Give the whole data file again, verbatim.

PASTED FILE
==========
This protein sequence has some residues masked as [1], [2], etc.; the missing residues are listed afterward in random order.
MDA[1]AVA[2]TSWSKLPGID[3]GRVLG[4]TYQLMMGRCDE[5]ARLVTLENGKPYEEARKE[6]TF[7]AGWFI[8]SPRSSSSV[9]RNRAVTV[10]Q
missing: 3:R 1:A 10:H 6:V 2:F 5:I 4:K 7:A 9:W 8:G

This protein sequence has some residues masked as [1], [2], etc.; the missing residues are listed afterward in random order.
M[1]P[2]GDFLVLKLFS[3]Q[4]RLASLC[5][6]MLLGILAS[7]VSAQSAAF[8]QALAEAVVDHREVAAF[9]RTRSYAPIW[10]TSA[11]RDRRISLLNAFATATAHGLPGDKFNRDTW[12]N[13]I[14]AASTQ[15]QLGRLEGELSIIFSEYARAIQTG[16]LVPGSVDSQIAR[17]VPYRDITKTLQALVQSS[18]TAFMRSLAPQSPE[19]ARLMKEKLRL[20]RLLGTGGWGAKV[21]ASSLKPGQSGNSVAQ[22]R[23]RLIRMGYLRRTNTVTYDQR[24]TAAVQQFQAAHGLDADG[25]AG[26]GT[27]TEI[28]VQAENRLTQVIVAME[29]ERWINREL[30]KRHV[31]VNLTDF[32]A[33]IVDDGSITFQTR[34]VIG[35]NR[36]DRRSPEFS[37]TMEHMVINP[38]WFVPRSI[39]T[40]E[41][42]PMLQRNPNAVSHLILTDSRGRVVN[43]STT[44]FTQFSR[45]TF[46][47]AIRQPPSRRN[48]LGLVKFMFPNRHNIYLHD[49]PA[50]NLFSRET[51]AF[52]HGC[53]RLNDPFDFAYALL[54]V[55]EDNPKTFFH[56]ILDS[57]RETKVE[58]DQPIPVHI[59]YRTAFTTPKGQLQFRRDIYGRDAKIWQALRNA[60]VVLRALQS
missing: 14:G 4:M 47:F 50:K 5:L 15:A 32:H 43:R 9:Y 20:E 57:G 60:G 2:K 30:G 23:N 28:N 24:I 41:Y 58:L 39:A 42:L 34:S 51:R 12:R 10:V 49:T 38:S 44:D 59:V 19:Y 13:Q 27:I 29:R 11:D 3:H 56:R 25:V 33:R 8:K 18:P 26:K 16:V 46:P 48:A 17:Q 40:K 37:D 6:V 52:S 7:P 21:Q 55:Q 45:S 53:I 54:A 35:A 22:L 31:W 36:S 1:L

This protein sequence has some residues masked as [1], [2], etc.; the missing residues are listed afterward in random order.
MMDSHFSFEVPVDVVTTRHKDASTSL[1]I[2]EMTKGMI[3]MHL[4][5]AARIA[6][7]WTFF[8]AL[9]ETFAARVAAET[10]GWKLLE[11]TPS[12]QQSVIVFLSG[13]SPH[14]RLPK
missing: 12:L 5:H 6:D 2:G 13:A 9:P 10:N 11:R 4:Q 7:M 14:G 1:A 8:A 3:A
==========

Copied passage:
This protein sequence has some residues masked as [1], [2], etc.; the missing residues are listed afterward in random order.
MDA[1]AVA[2]TSWSKLPGID[3]GRVLG[4]TYQLMMGRCDE[5]ARLVTLENGKPYEEARKE[6]TF[7]AGWFI[8]SPRSSSSV[9]RNRAVTV[10]Q
missing: 3:R 1:A 10:H 6:V 2:F 5:I 4:K 7:A 9:W 8:G

This protein sequence has some residues masked as [1], [2], etc.; the missing residues are listed afterward in random order.
M[1]P[2]GDFLVLKLFS[3]Q[4]RLASLC[5][6]MLLGILAS[7]VSAQSAAF[8]QALAEAVVDHREVAAF[9]RTRSYAPIW[10]TSA[11]RDRRISLLNAFATATAHGLPGDKFNRDTW[12]N[13]I[14]AASTQ[15]QLGRLEGELSIIFSEYARAIQTG[16]LVPGSVDSQIAR[17]VPYRDITKTLQALVQSS[18]TAFMRSLAPQSPE[19]ARLMKEKLRL[20]RLLGTGGWGAKV[21]ASSLKPGQSGNSVAQ[22]R[23]RLIRMGYLRRTNTVTYDQR[24]TAAVQQFQAAHGLDADG[25]AG[26]GT[27]TEI[28]VQAENRLTQVIVAME[29]ERWINREL[30]KRHV[31]VNLTDF[32]A[33]IVDDGSITFQTR[34]VIG[35]NR[36]DRRSPEFS[37]TMEHMVINP[38]WFVPRSI[39]T[40]E[41][42]PMLQRNPNAVSHLILTDSRGRVVN[43]STT[44]FTQFSR[45]TF[46][47]AIRQPPSRRN[48]LGLVKFMFPNRHNIYLHD[49]PA[50]NLFSRET[51]AF[52]HGC[53]RLNDPFDFAYALL[54]V[55]EDNPKTFFH[56]ILDS[57]RETKVE[58]DQPIPVHI[59]YRTAFTTPKGQLQFRRDIYGRDAKIWQALRNA[60]VVLRALQS
missing: 14:G 4:M 47:F 50:K 5:L 15:A 32:H 43:R 9:Y 20:E 57:G 60:G 2:K 30:G 23:N 28:N 24:I 41:Y 58:L 39:A 42:L 34:S 51:R 12:R 10:V 49:T 38:S 44:D 59:V 19:Y 13:Q 27:I 29:R 11:D 3:H 56:R 25:V 33:R 8:K 18:P 26:K 16:V 46:P 48:A 17:Q 40:K 37:D 6:V 52:S 7:P 21:Q 55:Q 45:S 53:I 54:A 35:A 22:L 31:W 36:S 1:L

This protein sequence has some residues masked as [1], [2], etc.; the missing residues are listed afterward in random order.
MMDSHFSFEVPVDVVTTRHKDASTSL[1]I[2]EMTKGMI[3]MHL[4][5]AARIA[6][7]WTFF[8]AL[9]ETFAARVAAET[10]GWKLLE[11]TPS[12]QQSVIVFLSG[13]SPH[14]RLPK
missing: 12:L 5:H 6:D 2:G 13:A 9:P 10:N 11:R 4:Q 7:M 14:G 1:A 8:A 3:A